Further examination also revealed the fact 3 that in certain groups the number of " primaries," or quill-feathers growing from the manus or distal segment of the wing, formed another characteristic easy of observation.
A steel cylinder (about the thickness of a goose-quill), which forms the micrometer screw, has two threads cut upon it, one-half being cut with a thread double the pitch of the other.
The verb "to quill" is to fold lace, muslin or other light material into narrow flutes or pleats; when so pleated the material is called "quilling."
Irish Law: Kelly's Statute Law of Landlord and Tenant in Ireland (Dublin, 1898); Barton and Cherry's Land Act 1896 (Dublin, 1896); Quill, Hamilton and Longworth, Irish Land Acts of 1903 and 1904 (Dublin, 1904).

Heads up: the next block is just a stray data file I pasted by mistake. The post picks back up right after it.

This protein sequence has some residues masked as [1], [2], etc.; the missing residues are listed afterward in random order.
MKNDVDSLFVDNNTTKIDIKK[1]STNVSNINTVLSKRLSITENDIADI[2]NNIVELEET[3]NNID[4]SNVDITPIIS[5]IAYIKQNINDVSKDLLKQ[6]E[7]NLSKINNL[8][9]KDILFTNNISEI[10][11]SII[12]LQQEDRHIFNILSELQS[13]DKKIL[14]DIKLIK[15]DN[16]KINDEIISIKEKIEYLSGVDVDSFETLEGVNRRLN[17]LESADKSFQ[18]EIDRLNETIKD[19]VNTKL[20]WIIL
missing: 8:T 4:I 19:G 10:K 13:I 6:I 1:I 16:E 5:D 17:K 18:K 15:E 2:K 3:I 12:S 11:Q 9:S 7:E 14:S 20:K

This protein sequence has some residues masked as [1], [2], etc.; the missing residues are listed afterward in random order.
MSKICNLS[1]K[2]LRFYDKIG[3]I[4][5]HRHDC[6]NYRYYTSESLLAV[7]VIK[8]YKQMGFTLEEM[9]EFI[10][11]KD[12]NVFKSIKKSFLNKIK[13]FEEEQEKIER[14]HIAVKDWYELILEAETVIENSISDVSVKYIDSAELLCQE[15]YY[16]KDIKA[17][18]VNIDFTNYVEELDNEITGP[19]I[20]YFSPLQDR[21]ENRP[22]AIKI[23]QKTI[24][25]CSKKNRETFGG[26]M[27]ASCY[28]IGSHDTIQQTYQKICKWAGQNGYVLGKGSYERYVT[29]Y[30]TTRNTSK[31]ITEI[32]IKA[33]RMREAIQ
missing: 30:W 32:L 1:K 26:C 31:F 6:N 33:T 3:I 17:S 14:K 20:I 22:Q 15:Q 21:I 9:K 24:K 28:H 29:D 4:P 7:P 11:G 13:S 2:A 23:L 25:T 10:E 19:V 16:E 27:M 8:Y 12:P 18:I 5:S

The capsules or seed-pods in the case of C. capsularis are globular, rough and wrinkled, while in C. olitorius they are slender, quill-like cylinders (about 2 in.
It fuses at 218°; and when cast in quill-like moulds, it constitutes the lunar caustic of medicine, principally used as a cauterizing agent.
- a, b, quill feathers; c, the air, in such a manner as cork; d, e, f, g, downward and for- to produce a horizontal ward curved trajectory made by the feathers and cork before reaching the transference.
In classical Latin its use is confined to the cases where, as in English quill, &c., the u is pronounced as w before a following vowel, but in old Latin it is found also in other combinations.
The quill-feathers, both of the wings and tail, are of a dark blackish-grey.
Such a feather was brought to the Great Khan, and we read also of a gigantic stump of a roc's quill being prayer and simple contact.